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RA#1 Metabolism Part 2 (Jones)
Terms in this set (15)
What are the sources of acetyl CoA?
palmitate - fatty acid
acetoacetate - ketone body
glucose -> pyruvate -> acetyl CoA
What is the cellular location for the krebs cycle?
what are the products of the krebs cycle?
acetyl-CoA + 3 NAD + FAD + GDP + Pi + 2 H20 -> 2 CO2 + CoASH + 3 NADH + 3H + FADH2 + GTP
what is the origin of the carbon, released as CO2, during the krebs cycle?
how is the krebs cycle regulated?
citrate synthase (inhibited by citrate)
isocitrate dehydrogenase (activated by ADP and Ca2+ and inhibited by NADH and ATP)
alpha-ketoglutarate dehydrogenase (activated by Ca2+ and inhibited by NADH and succinyl CoA)
name the krebs cycle intermediates that can serve as precursors and the pathways that these precursors feed into?
citrate --> fatty acid synthesis
alpha-KG --> AA synthesis --> neurotransmitters
succinyl CoA --> heme synthesis
malate --> gluconeogenesis
oxaloacetate --> AA synthesis
what are the inhibitors of the electron transport chain and their site of inhibition?
rotenone, amytal = transfer of electrons from complex I to coenzyme Q
antimycin A = transfer of electrons from complex III to cytochrome C
atractyloside = inhibits adenine nucleotide translocase
oligomycin = inhibits proton flow through Fo component of ATP synthase
CO = transfer of electrons from complex IV to oxygen
CN = transfer of electrons through complex IV to oxygen
how does atractyloside inhibit ATP synthase?
It is similar to ADP, binding in the site of ADP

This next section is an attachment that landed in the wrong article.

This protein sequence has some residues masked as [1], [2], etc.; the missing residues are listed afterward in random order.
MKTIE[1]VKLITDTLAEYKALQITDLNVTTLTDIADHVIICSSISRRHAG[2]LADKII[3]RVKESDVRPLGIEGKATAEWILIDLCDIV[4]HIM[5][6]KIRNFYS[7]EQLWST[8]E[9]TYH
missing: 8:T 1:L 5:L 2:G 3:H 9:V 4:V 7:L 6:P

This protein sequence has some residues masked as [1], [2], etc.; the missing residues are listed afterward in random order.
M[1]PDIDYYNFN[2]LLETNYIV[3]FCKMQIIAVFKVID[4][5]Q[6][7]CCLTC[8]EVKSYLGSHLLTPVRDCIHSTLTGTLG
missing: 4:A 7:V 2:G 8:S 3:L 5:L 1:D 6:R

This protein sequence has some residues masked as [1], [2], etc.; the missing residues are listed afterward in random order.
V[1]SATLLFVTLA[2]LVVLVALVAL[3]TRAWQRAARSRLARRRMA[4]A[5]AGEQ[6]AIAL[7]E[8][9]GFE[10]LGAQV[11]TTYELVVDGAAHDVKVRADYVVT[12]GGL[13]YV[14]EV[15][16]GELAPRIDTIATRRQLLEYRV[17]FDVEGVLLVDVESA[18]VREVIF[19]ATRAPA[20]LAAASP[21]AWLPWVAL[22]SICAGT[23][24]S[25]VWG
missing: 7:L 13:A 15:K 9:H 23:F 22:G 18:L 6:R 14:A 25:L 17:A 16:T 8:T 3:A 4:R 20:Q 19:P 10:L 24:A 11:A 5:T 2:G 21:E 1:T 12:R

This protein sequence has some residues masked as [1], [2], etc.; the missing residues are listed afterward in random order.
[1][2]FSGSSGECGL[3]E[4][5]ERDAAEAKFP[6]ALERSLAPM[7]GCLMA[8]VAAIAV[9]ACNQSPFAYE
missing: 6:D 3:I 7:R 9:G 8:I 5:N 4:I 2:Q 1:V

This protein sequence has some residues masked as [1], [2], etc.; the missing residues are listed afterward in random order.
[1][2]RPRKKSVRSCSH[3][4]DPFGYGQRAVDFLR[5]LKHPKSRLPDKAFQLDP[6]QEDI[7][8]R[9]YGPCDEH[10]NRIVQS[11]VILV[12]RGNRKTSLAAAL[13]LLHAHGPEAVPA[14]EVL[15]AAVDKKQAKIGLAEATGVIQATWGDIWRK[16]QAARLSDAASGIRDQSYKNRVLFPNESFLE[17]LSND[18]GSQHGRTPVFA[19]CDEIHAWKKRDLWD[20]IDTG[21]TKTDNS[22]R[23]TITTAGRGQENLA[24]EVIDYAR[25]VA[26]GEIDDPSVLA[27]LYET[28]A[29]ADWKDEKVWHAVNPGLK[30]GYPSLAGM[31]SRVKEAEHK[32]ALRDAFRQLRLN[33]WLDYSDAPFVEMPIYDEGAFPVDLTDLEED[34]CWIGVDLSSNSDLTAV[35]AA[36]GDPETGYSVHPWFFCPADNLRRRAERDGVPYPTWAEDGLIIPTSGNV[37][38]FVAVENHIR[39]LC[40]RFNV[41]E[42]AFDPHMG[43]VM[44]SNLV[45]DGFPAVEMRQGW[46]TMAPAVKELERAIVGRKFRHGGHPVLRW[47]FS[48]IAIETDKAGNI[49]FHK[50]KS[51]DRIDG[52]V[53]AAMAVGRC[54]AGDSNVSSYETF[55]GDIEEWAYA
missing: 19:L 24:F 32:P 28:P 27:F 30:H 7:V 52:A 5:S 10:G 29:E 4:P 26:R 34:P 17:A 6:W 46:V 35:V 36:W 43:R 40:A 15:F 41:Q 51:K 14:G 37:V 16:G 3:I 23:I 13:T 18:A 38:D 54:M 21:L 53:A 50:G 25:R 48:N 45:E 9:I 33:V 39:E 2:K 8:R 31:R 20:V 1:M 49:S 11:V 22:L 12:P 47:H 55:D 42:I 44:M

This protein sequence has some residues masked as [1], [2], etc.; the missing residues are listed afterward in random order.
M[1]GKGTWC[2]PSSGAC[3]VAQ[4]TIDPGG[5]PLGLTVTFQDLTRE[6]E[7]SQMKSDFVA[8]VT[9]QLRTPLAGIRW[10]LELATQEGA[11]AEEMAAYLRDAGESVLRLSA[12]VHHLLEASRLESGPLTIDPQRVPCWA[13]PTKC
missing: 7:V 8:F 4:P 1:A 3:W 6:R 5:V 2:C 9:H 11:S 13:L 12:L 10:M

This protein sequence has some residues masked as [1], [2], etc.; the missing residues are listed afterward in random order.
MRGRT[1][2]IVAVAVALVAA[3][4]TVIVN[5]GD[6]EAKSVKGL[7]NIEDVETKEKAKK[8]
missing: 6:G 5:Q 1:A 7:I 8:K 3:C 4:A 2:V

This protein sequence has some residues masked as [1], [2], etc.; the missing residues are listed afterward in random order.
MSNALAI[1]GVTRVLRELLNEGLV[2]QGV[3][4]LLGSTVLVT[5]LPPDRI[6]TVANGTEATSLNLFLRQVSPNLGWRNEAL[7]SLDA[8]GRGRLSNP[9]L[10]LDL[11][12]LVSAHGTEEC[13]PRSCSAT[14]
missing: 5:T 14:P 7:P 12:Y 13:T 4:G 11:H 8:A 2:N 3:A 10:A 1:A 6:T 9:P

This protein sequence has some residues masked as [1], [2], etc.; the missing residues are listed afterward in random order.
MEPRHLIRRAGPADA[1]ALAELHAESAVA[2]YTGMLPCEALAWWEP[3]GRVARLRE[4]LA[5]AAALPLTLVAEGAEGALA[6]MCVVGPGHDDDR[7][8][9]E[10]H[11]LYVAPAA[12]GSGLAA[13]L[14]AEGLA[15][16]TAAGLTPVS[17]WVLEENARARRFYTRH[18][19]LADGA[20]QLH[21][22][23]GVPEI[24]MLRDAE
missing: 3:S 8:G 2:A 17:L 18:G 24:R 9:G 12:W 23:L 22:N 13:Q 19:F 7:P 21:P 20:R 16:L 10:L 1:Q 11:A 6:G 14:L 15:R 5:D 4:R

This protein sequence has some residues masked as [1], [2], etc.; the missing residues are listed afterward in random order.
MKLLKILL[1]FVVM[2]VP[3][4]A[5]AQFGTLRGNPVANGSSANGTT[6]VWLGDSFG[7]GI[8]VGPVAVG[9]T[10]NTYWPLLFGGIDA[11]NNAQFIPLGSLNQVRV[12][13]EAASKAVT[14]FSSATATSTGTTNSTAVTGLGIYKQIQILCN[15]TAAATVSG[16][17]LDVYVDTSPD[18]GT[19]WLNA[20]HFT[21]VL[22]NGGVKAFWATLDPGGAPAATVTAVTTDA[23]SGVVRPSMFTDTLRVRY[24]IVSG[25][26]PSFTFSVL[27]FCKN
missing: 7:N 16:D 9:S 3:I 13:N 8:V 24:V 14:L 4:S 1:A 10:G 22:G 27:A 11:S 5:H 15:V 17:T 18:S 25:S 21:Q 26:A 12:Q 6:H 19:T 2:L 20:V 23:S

how does liver maintain fasting blood glucose levels?
glycogenolysis and gluconeogenesis
glucagon is catabolic hormone that functions to mobilize fuel to maintain blood glucose levels. Fat is broken down into _____. Glycogen and proteins are broken down into _____.
Fat --> acetyl CoA
Glycogen and proteins --> glucose
how does alcohol consumption inhibit gluconeogenesis?
ethanol increases NADH. High NADH/NAD+ ratio:
(-) fatty acid oxidation
(-) krebs cycle
(+) fatty acids and trigylceride synthesis
(+) ketone bodies
(+) pyruvate --> lactate due to excess NADH, so lactate production
which molecules can act as substrates for gluconeogenesis?
lactate --> pyruvate --> OAA --> PEP --> GNG
- muscle and other non-mito cells
glycerol --> G3P --> DHAP --> GNG
- adipose tissue
gluconeogenic AA --> TCA cycle --> OAA --> PEP --> GNG
- muscle: alanine
what is the main site for gluconeogenesis?
mitochondria and cytoplasm
what is gluconeogenesis?
creation of glucose
what are the three enzymes exclusive to gluconeogenesis?
pyruvate carboxylase (mitochondria): pyruvate to OAA
PEP carboxykinase (cytoplasm): OAA --> PEP
Frucotose 1,6-biphosphatase: fructose-1,6 bisphosphate --> fructose-6 phosphate
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RA#1 Metabolism (Jones)
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